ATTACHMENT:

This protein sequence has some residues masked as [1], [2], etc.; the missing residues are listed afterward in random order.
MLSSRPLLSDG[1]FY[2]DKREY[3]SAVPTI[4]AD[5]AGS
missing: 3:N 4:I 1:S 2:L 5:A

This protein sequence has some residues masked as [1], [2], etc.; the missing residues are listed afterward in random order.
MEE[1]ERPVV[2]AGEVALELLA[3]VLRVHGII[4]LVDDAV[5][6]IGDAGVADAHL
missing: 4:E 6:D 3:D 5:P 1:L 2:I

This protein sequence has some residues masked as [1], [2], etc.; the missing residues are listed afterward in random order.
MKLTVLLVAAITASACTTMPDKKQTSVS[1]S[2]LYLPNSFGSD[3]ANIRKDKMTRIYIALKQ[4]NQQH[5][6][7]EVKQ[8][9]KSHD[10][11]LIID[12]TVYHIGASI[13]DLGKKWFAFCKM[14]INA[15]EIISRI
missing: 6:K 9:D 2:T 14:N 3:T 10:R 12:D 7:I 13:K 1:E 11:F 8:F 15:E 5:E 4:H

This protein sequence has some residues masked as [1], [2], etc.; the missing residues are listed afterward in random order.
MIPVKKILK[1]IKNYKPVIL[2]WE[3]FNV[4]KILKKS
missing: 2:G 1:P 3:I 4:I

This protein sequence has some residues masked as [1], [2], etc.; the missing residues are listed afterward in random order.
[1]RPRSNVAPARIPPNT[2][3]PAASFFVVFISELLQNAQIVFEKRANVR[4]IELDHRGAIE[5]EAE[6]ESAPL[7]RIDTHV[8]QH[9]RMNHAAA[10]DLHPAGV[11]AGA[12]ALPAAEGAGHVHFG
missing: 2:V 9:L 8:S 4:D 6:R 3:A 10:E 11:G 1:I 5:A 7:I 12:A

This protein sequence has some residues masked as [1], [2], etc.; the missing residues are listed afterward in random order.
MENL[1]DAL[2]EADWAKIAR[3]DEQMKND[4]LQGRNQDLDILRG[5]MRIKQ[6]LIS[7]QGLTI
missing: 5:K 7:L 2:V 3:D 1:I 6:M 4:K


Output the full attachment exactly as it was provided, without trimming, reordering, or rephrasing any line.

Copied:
This protein sequence has some residues masked as [1], [2], etc.; the missing residues are listed afterward in random order.
MLSSRPLLSDG[1]FY[2]DKREY[3]SAVPTI[4]AD[5]AGS
missing: 3:N 4:I 1:S 2:L 5:A

This protein sequence has some residues masked as [1], [2], etc.; the missing residues are listed afterward in random order.
MEE[1]ERPVV[2]AGEVALELLA[3]VLRVHGII[4]LVDDAV[5][6]IGDAGVADAHL
missing: 4:E 6:D 3:D 5:P 1:L 2:I

This protein sequence has some residues masked as [1], [2], etc.; the missing residues are listed afterward in random order.
MKLTVLLVAAITASACTTMPDKKQTSVS[1]S[2]LYLPNSFGSD[3]ANIRKDKMTRIYIALKQ[4]NQQH[5][6][7]EVKQ[8][9]KSHD[10][11]LIID[12]TVYHIGASI[13]DLGKKWFAFCKM[14]INA[15]EIISRI
missing: 6:K 9:D 2:T 14:N 3:T 10:R 12:D 7:I 13:K 1:E 11:F 8:F 15:E 5:E 4:H

This protein sequence has some residues masked as [1], [2], etc.; the missing residues are listed afterward in random order.
MIPVKKILK[1]IKNYKPVIL[2]WE[3]FNV[4]KILKKS
missing: 2:G 1:P 3:I 4:I

This protein sequence has some residues masked as [1], [2], etc.; the missing residues are listed afterward in random order.
[1]RPRSNVAPARIPPNT[2][3]PAASFFVVFISELLQNAQIVFEKRANVR[4]IELDHRGAIE[5]EAE[6]ESAPL[7]RIDTHV[8]QH[9]RMNHAAA[10]DLHPAGV[11]AGA[12]ALPAAEGAGHVHFG
missing: 2:V 9:L 8:S 4:D 6:R 3:A 10:E 11:G 1:I 5:A 7:I 12:A

This protein sequence has some residues masked as [1], [2], etc.; the missing residues are listed afterward in random order.
MENL[1]DAL[2]EADWAKIAR[3]DEQMKND[4]LQGRNQDLDILRG[5]MRIKQ[6]LIS[7]QGLTI
missing: 5:K 7:L 2:V 3:D 1:I 6:M 4:K